Archive for February 26th, 2012
You may not be the only one at your Oscar party tonight pretending to have seen all nine Best Picture nominees: 2011 moviegoing attendance was the lowest in 15 years.
Can you guess why? Oh, man, I know this one. Let’s ask Hollywood.com’s Paul Dergarabedian.
The economy, that’s one of the things I think that comes into play. When people are really having a hard time putting their money together, you know, filling their wallet, you have to pick and choose what you’re going to spend your money on.
Right, the economy. It was on the tip of my tongue.
Also, there were a lot of shitty movies, something this piece kind of glosses over. And either way, attendance in 2012 is already on the rise, so we’re either making better films or recovering economically. (Or spending our money more frivolously, if you want to be cynical about it. I did pay $18 to see Star Wars: Episode I in 3D.)
But wait a minute — cut! Thanks to some new popular films, plus mild weather and a whatever-it-is that movie marketers can’t bottle (but worship), movie attendance in 2012 is UP.
I don’t think I will ever be able to muster as much enthusiasm for box office numbers as this author did in her transition. But hey, at least we’ll all be able to do a more thorough job complaining about what doesn’t get nominated next year.
RALEIGH, N.C. — Two orange orbs, just about 10 feet off the ground, floated past Steve Woody and his father as they hunted deer more than 50 years ago. The mysterious lights passed them, then dropped down the side of a gorge in the Blue Ridge foothills.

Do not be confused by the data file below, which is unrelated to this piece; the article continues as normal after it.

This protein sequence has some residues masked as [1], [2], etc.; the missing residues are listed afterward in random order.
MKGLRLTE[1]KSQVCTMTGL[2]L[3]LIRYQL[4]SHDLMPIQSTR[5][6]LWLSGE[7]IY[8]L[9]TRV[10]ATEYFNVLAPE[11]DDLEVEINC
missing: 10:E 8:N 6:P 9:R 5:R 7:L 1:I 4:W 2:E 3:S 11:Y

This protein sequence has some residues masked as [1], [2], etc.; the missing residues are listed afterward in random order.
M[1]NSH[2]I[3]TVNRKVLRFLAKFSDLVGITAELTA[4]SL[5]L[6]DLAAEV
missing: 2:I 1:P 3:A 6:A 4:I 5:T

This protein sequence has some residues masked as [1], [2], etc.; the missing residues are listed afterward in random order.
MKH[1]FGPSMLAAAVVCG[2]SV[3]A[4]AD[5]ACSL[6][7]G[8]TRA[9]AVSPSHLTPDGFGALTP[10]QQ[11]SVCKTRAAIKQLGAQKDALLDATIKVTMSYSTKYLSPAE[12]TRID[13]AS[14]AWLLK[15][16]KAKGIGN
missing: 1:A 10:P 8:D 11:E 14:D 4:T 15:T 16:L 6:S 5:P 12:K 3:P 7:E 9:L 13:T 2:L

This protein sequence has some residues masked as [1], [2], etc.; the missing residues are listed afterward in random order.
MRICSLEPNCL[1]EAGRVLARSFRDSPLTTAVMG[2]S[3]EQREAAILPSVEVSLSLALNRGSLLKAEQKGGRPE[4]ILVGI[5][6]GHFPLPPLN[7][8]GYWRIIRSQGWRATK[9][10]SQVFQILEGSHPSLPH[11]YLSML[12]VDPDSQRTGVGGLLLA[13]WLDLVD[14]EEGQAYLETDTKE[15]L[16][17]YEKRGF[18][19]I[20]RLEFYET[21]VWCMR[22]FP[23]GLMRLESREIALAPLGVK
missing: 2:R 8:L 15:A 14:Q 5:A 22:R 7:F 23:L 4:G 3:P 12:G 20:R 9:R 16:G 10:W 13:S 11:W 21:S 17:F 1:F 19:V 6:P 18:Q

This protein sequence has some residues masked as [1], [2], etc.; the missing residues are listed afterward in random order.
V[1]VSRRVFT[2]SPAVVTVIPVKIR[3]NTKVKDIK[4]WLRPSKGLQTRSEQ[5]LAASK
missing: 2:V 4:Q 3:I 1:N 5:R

For at least a century, the Brown Mountain Lights have confounded residents and tourists in a rugged patch of Burke County, bobbing and weaving near a modest peak. Are they reflections from automobile headlights? Brush fires? A paranormal phenomenon, or something natural not yet explained by science?
“I didn’t feel anything spooky or look around for Martians or anything like that,” Woody said. “It was just a unique situation. It’s just as vivid now as when I was 12 years old.”
Whatever the explanation, tourism officials are hoping all those decades of unanswered questions add up to a boost in visitors making their way to scenic outlooks around Linville Gorge with the goal of spotting something mysterious.
Unexplained mysteries like the Brown Mountain Lights have been the subject of cable TV documentaries and have fueled vast online communities of amateur investigators. Ed Phillips, Burke County’s tourism director, is hoping to capitalize on that.